The City of London is a magnet for business and financial firms. It hosts 40% of the world’s top 250 companies with global or regional headquarters in Europe (Deloitte analysis, 2014). For non-European companies, the proportion even reaches up to 60%. With a referendum to determine the UK’s future in the EU looming over the City, its ability to maintain its leading position as the EU financial hub comes under pressure.
So what makes the City so attractive?
London & Partner, the official promotional company for the City, lists the key drivers for London’s attractiveness to include: advantageous corporate tax regime, convenient geographical and time zone location, easy access to a highly educated talent pool, the enviable lifestyle of the city and last but not least unconditional access to the world’s largest single market of over 500 million consumers.
Standard & Poor’s considers that UK membership to the EU was essential to attracting a disproportionate amount of foreign direct investment and, “solidifying [London’s] role as a global financial centre”. Over the last 30 years, banks and financial institutions have made London their springboard for conducting operations in the EU. The fact that the UK has not been part of the Eurozone hasn’t proven to be a stumbling block either. Even today, financial services represent almost 10% of the UK economy.
The City benefits from an important feature of EU membership: the passport system. This system enables UK businesses and UK based foreign companies to unconditionally conduct business and trade activities within the remaining 27 EU member States, without seeking individual authorisations from National Competent Authorities (NCAs) under the supervision of the UK financial authorities.
Will Brexit really change things for the financial sector?
Under any emerging EU-UK relationship, we can be sure of one thing: the regulatory sovereignty, which is supposedly expected to increase after a Brexit, is actually largely illusory.  The UK will have to continue implementing EU financial legislation, but will not be able to shape it.
In many cases, the UK will have to demonstrate equivalence to the EU regulatory framework in order to continue to access the Single Market:

  • UK Asset managers would be allowed to market their funds in the EU on the condition that the UK regulatory framework is deemed equivalent to the provisions of the EU’s Alternative Investment Fund Managers (AIFM) Directive.
  • Activities on the EU derivative markets, governed by the European Market Infrastructure Regulation (EMIR), could also continue under the EU’s conditions of equivalence recognition and passport authorisations.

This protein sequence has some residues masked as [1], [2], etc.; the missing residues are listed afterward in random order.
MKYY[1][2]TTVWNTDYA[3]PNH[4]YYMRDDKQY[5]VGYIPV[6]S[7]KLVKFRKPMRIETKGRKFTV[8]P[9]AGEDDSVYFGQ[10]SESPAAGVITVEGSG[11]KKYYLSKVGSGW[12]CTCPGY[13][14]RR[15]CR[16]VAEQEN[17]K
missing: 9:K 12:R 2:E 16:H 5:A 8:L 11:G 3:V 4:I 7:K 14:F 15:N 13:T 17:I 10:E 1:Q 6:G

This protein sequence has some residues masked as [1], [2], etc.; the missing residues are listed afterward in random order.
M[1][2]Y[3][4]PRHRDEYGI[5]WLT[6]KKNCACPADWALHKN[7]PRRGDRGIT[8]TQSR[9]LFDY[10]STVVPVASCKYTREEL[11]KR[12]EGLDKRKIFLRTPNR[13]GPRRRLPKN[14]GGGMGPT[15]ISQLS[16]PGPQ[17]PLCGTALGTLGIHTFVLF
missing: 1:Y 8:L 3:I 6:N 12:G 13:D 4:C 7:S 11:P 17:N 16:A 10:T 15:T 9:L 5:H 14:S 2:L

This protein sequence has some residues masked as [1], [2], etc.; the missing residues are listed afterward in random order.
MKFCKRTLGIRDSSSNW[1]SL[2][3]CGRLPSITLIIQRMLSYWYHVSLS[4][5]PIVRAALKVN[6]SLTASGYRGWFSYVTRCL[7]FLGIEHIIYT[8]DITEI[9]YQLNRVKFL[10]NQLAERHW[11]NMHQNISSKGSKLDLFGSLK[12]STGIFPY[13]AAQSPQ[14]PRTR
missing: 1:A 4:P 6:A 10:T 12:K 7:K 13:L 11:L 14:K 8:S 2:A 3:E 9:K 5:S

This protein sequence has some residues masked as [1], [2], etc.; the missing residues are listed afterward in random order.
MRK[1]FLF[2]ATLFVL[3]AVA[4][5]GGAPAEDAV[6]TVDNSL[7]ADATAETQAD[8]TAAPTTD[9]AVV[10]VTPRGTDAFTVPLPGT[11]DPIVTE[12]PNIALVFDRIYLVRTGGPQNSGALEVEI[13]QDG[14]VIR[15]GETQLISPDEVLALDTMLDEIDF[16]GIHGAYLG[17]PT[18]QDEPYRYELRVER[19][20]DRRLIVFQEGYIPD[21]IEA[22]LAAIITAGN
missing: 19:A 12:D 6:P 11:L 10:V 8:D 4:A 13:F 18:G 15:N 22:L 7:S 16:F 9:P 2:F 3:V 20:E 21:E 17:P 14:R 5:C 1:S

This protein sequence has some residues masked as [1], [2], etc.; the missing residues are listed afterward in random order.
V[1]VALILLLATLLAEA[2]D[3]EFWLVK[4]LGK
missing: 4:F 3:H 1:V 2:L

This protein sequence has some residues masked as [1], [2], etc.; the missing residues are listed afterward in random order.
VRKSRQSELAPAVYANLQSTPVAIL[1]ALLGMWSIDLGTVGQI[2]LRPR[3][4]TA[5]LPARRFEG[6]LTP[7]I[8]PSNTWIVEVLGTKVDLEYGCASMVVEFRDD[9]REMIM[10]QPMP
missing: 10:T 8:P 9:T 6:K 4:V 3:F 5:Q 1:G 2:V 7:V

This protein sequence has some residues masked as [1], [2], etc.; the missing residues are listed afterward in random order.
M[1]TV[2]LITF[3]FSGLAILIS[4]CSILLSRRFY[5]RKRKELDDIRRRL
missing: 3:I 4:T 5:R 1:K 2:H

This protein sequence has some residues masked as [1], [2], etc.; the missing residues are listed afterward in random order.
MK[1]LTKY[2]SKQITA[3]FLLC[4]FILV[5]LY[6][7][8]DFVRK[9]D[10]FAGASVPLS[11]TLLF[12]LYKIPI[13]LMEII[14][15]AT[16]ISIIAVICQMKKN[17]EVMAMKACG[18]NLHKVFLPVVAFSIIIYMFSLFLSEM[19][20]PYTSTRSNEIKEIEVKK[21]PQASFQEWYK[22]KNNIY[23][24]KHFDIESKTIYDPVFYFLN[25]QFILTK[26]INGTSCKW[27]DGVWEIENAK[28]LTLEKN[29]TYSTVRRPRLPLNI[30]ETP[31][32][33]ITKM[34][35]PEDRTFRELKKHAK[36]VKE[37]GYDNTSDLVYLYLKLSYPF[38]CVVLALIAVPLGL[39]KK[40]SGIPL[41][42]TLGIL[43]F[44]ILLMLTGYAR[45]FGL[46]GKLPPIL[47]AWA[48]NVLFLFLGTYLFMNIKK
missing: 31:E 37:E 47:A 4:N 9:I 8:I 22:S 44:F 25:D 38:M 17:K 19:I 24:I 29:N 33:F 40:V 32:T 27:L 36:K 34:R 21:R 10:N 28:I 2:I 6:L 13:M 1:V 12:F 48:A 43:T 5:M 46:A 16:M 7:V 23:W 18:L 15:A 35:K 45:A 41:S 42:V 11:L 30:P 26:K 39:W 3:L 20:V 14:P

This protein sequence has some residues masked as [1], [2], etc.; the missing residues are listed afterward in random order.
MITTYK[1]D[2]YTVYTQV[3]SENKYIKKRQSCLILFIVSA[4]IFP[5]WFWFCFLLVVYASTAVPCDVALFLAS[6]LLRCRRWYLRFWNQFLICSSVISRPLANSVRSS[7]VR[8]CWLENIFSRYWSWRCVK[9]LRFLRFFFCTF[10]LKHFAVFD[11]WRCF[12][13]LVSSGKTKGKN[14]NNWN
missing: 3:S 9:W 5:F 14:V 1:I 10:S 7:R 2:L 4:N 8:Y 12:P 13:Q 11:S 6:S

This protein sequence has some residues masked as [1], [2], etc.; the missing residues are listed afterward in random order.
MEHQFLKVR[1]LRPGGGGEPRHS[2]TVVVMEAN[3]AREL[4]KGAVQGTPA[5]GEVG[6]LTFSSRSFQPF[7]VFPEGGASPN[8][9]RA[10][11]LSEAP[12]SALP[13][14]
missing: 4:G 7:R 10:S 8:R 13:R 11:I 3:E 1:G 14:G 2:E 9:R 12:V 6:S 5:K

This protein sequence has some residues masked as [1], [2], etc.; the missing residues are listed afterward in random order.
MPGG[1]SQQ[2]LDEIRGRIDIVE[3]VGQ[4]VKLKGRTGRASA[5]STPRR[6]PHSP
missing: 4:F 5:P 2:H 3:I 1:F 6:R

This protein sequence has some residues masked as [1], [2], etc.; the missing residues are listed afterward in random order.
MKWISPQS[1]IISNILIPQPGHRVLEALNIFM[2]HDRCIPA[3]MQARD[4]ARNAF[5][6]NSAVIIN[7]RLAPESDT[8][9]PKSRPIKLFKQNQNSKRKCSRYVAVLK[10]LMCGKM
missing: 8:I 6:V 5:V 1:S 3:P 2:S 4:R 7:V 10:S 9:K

However, this access is not unconditional for “third countries” and some inescapable restrictions introduced in the aftermath of the 2008 financial crisis might severely affect UK business:

  • The most significant impact will be for the operators’ activities covered by the EU Markets in Financial Instruments Directive (MiFID), a regulation governing among others, investment services as well as stock exchange operations. UK regulations will not only have to be recognised as equivalent to the ones of the EU, but UK firms will be required to open a branch in an EU jurisdiction if they want to sell their products and services to EU retail investors.
  • The Undertakings for Collective Investment in the Transferable Securities (UCITS) Directive also requires these type of funds to be established in the EU, forcing managers based in the UK to relocate their activities which are aimed at the EU market.
  • At some point, the European Central Bank might also require clearing houses that settle euro-denominated trades to relocate to the Eurozone.

In general, London’s position as a location of choice to establish an EU regional headquarter is likely to be affected. Foreign non-EU institutions would have to comply with three different supervisory requirements: the one of their home country, the one of the UK (outside the EU), and the one of the host country of the EU branch.
The weakening of the City as the financial centre of the EU is unlikely to happen overnight. It is even highly likely that London will continue to be a major international financial hub in the future. However, the legal uncertainty surrounding a Brexit and a series of regulatory and prudential barriers is likely to force companies, especially non-European firms, headquartered in the City, to consider establishing European headquarters in other EU financial centres such as Paris, Frankfurt, Luxembourg, and Dublin. London’s ability to attract foreign companies looking to establish a European foothold could well be substantially affected in case of a Brexit.

Authored by: Marie Eichholtzer

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